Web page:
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In Cannes, “In the Rearview” by the Polish filmmaker highlights Ukrainians fleeing the war

Warsaw, Poland — When Polish filmmaker Maciek Hamela began evacuating Ukrainians fleeing Russia’s war against their country, he had no intention of making a film. He was one of many Poles to provide humanitarian aid to attacked neighbors and had turned down an offer to film a television investigation there.

But the thoughts of the people he was transporting to safety in his van were so poignant that he soon began filming them. He asked a friend who is a cinematographer to help film – and drive – and pointed his camera directly at his passengers as they drove through their war-scarred country.

The result is “In the Rearview”, a documentary film presented at the Cannes Film Festival in France as part of a parallel program dedicated to independent cinema. It’s not in competition.

A French-Polish co-production, it takes place almost entirely in Hamela’s van, the camera capturing the tormented passengers, one group after another in countless journeys made between March and November 2022.

The result is a composite portrait of men, women and children traversing a devastated landscape of bombed-out buildings and past checkpoints with dangerous detours caused by mines and collapsed bridges and roads.

The 84-minute film shows a little girl so traumatized that she has stopped talking. There is a Congolese woman who has been so badly injured that she has had 18 operations since Hamela evacuated her. A mother with two children passing by the Dnieper River; believing it to be the sea, the children ask their mother if she will take them there after the war.

“The way we set up the film was to see the reflection of war in those very small details of ordinary life and the life that we all have,” Hamela told The Associated Press in an interview with Warsaw before flying to Cannes.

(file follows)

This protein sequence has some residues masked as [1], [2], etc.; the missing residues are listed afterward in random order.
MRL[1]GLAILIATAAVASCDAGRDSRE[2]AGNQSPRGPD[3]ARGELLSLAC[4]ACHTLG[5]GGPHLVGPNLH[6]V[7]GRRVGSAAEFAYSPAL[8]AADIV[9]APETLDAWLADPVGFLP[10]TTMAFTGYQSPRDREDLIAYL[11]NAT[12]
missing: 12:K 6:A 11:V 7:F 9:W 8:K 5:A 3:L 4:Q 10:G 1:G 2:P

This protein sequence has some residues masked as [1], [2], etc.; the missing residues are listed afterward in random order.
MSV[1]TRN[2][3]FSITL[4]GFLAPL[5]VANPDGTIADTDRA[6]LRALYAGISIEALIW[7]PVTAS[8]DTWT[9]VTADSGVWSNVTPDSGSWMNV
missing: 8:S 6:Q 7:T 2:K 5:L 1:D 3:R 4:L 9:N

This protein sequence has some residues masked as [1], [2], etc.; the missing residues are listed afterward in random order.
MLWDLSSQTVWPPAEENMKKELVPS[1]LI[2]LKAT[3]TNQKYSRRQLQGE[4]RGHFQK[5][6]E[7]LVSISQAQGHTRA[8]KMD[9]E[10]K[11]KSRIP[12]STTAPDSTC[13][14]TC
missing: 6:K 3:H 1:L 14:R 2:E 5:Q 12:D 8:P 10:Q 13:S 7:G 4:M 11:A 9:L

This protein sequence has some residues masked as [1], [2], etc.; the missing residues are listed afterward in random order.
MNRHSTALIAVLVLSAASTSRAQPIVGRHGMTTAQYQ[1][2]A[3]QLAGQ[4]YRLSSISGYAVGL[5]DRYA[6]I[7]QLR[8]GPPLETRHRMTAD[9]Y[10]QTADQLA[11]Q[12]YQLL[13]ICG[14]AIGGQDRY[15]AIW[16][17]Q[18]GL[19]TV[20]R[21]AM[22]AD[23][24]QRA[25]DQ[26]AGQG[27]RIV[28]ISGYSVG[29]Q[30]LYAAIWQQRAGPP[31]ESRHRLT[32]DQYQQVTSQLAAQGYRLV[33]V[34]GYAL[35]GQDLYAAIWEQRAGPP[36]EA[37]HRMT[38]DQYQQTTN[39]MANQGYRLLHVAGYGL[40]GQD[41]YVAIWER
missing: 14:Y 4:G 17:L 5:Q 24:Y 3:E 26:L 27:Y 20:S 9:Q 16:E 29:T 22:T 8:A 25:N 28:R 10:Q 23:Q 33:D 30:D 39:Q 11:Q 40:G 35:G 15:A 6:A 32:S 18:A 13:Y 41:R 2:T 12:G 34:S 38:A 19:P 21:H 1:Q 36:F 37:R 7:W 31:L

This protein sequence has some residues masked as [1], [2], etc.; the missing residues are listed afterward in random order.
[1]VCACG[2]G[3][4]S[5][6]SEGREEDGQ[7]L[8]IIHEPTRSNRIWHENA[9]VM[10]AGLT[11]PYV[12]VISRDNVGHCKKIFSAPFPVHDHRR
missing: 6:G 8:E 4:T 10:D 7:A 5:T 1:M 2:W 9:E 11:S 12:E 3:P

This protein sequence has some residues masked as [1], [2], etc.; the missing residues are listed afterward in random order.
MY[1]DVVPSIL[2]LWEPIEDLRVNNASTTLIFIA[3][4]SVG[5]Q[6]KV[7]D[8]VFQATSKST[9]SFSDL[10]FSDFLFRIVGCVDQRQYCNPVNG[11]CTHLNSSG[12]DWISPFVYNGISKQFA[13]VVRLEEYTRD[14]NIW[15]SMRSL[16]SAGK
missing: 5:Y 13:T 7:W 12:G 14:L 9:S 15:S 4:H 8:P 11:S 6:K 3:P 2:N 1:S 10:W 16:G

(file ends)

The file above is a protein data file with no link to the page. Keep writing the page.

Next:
There’s also a bit of humor, with a woman ironically commenting that she’s always wanted to travel. A woman runs off with her cat saying he needs a bathroom break.

In order not to exploit the people he was helping, Hamela told them that a camera was in a car before he picked them up. And they only signed forms allowing him to use the footage after they arrived safely at their destination so they never felt like it was a condition of his help.

“In the Rearview” also documents one of many Polish efforts to help Ukraine. When Russia launched its full invasion of Ukraine on February 24, 2022, there was a massive grassroots effort to help across Poland, with ordinary people taking leave to travel to the border with Poland. Ukraine to distribute food. Some picked up strangers and took them to shelters or even to their own homes.

Hamela began from day one to raise funds for the Ukrainian army. By the third day, he had bought a van to transport Ukrainians from the Polish border and convinced his father to open his beloved summer house to foreigners.

Soon, Hamela heard from a friend of people in eastern Ukraine who needed rescue, and he began going to the front lines of war to pick them up. Some emerged from basements where they had sheltered in terror.

When the war broke out, Hamela was working on a documentary about a crisis on the border between Poland and Belarus. A large number of migrants from the Middle East and Africa had tried to cross this border in 2021. Poland and other European Union countries saw this as an organized effort by Russia’s ally Belarus. , to destabilize Poland and other EU countries.

Poland responded by building a wall to stop the migrants, leading to the death of some in the region’s forests and bogs.

The war in Ukraine led Hamela to abandon this project, which was to focus on the indifference of some Polish border communities to the plight of migrants and refugees.

Having observed both crises closely, he sees a connection.

“That’s my personal view on this, but I really think it was meant to antagonize the Poles against all the refugees in preparation for war with Ukraine,” he said.

Hamela, now 40, also actively supported Ukrainians involved in the pro-democracy Maidan revolution in 2014, which led to Russia’s first incursions into Ukraine.

He says the world shown in his documentary could hardly be further from the glamorous world of Cannes, and he hopes it will remind people how high the stakes are in Ukraine.

“We are trying to use this cover to remind everyone that the war continues and lives must be saved. And Ukraine is not going to win without our help,” he said. “So that’s the ultimate task with this movie.”

ABC News

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